The great success Aidan experienced at school due to the photos led me to think about the power of photography for people with disabilities, generally. It was a gift to our family, and I wanted to share it with others. The inspiration from Partners to give back and pay it forward led me to combine my teaching and photography skills. I developed a curriculum for teaching people with disabilities photography so they can share their stories and lives through the photos they take. These stories can be tools of advocacy and break down boundaries between people, just like the photos Aidan took to school did.

In 2019, I founded AbleVoices, a nonprofit organization whose mission is to amplify the voices of youth and adults with disabilities through the powerful medium of photography and foster more inclusive communities. Our flagship program, Photography for Self-Expression, teaches photography as a means for self-expression, empowerment, and disability advocacy in local schools, community organizations, and also virtually. We also offer a year-round photography club where we explore and photograph scenic locations throughout Middle Tennessee.

What is next for AbleVoices? We are excited to build on these offerings to push things even further. We are rolling out a new work-based learning program, thanks to generous funding from the Jackson Foundation. We are creating a structured training and sustainable photo-based production program for AbleVoices photographers. These products will be for sale on our website and at local markets, fairs, and retail stores.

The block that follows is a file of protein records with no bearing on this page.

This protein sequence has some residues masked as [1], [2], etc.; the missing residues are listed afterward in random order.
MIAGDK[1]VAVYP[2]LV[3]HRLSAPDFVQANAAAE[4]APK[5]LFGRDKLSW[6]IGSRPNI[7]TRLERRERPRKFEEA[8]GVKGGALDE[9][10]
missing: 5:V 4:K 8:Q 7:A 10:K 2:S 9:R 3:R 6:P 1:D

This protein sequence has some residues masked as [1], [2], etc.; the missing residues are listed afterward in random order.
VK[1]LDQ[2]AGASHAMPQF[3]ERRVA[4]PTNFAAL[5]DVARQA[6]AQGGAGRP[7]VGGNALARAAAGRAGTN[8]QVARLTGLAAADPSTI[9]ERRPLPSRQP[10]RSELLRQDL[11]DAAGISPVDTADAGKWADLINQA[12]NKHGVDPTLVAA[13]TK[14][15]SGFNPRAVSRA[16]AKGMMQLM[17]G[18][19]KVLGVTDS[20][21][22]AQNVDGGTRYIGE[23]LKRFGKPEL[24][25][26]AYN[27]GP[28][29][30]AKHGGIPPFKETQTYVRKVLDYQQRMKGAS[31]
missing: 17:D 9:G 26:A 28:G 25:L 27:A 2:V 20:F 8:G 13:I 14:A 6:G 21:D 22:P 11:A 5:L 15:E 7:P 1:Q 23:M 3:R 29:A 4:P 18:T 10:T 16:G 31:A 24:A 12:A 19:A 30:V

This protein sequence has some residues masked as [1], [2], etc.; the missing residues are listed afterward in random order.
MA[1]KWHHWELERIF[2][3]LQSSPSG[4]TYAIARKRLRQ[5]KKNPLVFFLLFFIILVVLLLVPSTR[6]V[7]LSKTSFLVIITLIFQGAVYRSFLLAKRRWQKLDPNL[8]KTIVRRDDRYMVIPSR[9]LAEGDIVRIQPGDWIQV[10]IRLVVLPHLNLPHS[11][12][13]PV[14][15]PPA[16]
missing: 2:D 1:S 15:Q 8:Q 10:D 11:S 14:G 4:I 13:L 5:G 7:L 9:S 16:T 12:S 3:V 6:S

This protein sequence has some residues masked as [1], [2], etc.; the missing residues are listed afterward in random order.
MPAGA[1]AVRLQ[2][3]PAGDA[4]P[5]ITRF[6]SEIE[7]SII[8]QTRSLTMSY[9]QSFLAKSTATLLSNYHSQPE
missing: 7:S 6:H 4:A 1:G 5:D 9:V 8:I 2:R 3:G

My call to action is that we all use Partners to help ourselves, our families, and our students. But we should also use it as an opportunity to reflect on what we might uniquely offer to make our communities and our world more welcoming and inclusive for people with disabilities.
To learn more, please visit and follow AbleVoices on Facebook, Instagram, LinkedIn, and You-Tube (@ablevoices). Youth and adults with disabilities, as well as volunteers, can get involved by emailing

AbleVoices also has 16 AbleVoices photographer prints on exhibit now through April 1, 2024, at the Frist Art Museum. This collection is part of the “Power of Resilience” exhibit, showcasing the work created by more than 80 adult artists with disabilities. Stop by this free exhibit before it ends. You will not be disappointed!

Jen Vogus is a Class of 2007 Partners in Policymaking alum, founder and executive director of the nonprofit organization AbleVoices, and parent of two children, Aidan and Eleanor.

Jen is wearing a striped sweater and is seated on a brown couch next to a young man with brown hair and beard, wearing a green Michigan State shirt. He is pointing to a photo in a binder.
Jen and Aidan at home, reminiscing while looking at images in Aidan’s photo books created to help him communicate with others.